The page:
Designing for development

10 December 2020 | Photo Je’nine May Read time 4 min.
Dr Muzzammil Ismail and team designed the award-winning and easy-to-use dashboard that allows citizens to keep track of COVID-19 statistics and make informed decisions.
Dr Muzzammil Ismail and team designed the award-winning and easy-to-use dashboard that allows citizens to keep track of COVID-19 statistics and make informed decisions.

Referring to himself as ‘an avid student of the College of Google and the University of YouTube’, Dr Muzzammil Ismail, a Public Health Registrar in the School of Public Health and Family Medicine, is the designer of the award-winning Western Cape Department of Health COVID-19 Public Facing Dashboard, which recently surpassed 2 million views.

Dr Muzzammil Ismail is a Public Health Registrar in the School of Public Health and Family Medicine and the Western Cape Government, with an apparent flair for user interface design. With the expertise and support of the Health Impact Assessment Directorate led by Dr Melvin Moodley, the Provincial Health Data Centre led by Professor Andrew Boulle, the Epidemiology and Surveillance Unit led by Professor Mary-Ann Davies, the Health Information Management Directorate led by Adam Loff, and the Centre for e-Innovation (Department of the Premier), Muzzammil designed the provincial coronavirus dashboard.

The brief was simple 

The Western Cape Government needed to be as transparent as possible with COVID-19 statistics and allow for citizen accountability to the health system’s response.

The response was rapid 

In just two weeks, the respective teams developed the fully interactive public dashboard. The excitement in Muzzammil’s voice is almost tangible. “We aimed to be as good, or better than similar platforms in other countries.” Have they achieved it? After being shortlisted for a BCX Digital Innovation Award, winning silver at the national New Generation Awards, and winning the Africa Tech Award for use of Technology in the Public Sector, it’s safe to say that they have exceeded their own expectations.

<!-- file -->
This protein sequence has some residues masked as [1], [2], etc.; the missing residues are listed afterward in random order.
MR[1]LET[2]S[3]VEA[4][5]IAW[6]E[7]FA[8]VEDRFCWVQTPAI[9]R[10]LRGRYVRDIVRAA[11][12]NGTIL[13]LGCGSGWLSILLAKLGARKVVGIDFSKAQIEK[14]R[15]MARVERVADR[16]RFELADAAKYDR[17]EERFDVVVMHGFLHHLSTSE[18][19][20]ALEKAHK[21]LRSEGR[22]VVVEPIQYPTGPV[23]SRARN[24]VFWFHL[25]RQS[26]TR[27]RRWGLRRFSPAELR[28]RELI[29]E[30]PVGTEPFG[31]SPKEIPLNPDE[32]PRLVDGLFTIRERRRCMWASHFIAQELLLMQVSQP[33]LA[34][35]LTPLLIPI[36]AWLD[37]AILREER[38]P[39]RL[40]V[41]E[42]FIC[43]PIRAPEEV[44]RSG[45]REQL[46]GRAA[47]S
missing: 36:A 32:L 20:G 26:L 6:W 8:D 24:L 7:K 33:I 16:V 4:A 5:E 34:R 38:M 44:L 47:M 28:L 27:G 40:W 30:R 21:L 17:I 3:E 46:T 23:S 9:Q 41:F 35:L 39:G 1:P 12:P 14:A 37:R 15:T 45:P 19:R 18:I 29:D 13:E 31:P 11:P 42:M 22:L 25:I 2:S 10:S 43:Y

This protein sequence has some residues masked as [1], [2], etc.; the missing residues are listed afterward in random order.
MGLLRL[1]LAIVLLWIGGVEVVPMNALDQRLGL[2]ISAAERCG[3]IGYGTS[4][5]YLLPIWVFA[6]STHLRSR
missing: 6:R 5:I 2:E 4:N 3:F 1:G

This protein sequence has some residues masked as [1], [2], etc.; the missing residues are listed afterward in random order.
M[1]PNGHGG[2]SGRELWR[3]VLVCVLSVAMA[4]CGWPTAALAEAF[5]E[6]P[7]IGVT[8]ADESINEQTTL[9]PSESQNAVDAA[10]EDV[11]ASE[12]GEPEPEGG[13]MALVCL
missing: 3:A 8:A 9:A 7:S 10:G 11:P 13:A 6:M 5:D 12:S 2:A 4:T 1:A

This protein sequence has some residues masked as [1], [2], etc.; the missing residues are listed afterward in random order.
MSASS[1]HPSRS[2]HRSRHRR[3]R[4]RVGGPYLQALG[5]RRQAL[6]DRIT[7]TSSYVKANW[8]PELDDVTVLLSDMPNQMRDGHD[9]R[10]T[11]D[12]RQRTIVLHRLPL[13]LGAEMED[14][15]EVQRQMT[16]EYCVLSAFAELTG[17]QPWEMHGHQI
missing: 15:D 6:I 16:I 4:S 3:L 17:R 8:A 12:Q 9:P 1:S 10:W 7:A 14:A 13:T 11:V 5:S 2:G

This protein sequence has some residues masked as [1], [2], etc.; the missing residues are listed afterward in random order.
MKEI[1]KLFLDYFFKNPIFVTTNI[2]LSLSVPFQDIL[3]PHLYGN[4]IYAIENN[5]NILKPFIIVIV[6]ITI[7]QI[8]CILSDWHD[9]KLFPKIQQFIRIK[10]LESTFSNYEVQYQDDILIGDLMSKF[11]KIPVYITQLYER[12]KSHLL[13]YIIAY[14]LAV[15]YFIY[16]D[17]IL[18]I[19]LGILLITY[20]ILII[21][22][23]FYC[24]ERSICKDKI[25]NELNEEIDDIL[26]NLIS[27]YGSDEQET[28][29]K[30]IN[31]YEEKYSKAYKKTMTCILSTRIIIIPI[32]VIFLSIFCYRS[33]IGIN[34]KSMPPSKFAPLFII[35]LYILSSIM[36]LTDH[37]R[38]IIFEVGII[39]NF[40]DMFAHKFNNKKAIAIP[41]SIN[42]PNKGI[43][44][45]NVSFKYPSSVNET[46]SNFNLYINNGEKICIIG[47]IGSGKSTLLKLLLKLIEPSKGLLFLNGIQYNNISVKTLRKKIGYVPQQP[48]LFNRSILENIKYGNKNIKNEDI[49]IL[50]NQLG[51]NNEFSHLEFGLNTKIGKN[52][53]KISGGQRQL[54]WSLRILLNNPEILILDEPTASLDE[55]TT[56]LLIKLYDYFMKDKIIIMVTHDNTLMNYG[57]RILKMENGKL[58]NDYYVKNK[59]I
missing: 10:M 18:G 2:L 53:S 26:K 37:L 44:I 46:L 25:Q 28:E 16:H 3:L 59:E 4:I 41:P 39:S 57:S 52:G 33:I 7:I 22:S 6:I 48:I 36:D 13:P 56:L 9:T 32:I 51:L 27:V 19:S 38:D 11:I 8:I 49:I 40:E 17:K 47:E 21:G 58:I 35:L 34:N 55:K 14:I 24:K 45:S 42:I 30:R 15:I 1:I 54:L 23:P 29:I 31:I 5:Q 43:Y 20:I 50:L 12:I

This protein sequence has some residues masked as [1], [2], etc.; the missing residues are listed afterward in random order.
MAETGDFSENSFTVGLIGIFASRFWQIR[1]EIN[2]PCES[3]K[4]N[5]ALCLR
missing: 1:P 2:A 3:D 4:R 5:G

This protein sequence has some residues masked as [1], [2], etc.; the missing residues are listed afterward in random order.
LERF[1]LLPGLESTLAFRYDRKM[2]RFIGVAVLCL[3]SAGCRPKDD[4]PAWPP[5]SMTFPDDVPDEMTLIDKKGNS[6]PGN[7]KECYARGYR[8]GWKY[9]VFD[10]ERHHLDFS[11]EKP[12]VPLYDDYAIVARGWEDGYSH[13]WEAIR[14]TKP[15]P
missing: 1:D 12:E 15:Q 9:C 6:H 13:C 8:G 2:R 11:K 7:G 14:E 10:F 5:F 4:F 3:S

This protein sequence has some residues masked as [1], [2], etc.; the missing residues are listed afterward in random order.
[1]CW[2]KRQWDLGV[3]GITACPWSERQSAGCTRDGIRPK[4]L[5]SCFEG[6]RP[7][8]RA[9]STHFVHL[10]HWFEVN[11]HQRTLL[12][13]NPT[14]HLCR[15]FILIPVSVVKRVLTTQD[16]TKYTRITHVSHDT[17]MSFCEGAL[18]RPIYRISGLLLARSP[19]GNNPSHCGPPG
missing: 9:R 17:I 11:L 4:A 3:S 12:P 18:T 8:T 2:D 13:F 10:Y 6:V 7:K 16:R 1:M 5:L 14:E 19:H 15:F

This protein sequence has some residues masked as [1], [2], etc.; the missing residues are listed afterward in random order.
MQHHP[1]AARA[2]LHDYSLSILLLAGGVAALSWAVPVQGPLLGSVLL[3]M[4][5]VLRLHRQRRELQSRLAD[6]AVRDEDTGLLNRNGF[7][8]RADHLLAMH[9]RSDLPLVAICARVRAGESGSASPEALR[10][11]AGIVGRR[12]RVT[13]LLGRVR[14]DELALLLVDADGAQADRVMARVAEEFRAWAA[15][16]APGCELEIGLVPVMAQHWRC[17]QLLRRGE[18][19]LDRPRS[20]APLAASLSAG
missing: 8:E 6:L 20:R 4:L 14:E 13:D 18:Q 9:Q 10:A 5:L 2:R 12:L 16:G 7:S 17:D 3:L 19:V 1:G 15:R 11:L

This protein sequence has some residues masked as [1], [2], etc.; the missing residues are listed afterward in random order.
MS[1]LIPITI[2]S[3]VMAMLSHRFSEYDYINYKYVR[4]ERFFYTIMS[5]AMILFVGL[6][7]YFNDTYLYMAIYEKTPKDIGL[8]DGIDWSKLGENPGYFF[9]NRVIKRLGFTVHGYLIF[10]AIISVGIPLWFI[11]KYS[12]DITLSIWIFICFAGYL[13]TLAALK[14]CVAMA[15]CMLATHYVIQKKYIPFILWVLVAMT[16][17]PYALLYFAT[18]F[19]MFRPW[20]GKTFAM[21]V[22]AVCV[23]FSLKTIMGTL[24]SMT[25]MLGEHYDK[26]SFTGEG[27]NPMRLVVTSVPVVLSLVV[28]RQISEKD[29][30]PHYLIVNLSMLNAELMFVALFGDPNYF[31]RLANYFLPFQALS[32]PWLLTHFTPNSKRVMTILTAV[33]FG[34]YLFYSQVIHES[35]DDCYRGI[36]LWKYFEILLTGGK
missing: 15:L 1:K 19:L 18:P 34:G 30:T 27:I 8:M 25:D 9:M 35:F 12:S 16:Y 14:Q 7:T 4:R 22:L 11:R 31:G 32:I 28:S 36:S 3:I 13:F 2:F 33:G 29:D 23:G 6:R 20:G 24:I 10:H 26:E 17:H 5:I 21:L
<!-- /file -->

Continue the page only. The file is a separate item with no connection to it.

“The quality of online resources has improved tremendously, and I truly believe anyone can learn and apply these skills. I don’t have a formal background in computer or data science but I am certainly a lifelong student of all tools that can add value, streamline processes and ultimately improve patient care.”

Understand the process

Fully automated, the dashboard serves citizens and health care workers across the province. It helps us understand the full impact of the pandemic on our immediate surroundings. Muzzammil explains that the Provincial Health Data Centre is the dashboard’s engine room, pooling data from both private and public labs into a single system. The Data Centre team manages the quality of the data before it goes public. “As with all technology, there are hiccups, and teams work together after hours to troubleshoot issues,” he shares.

The dashboard is updated between 12:00 and 13:00 every day, including positive cases from the afternoon before and the morning of. The data is shared with the media and screenshots of the dashboard are shared on WCG social media accounts to reach as many people as possible. Based on user feedback, the dashboard has undergone several iterations to improve usability and public value. “I often log on to Facebook and Twitter to read people’s comments and find ways to improve the system,” shares Muzzammil.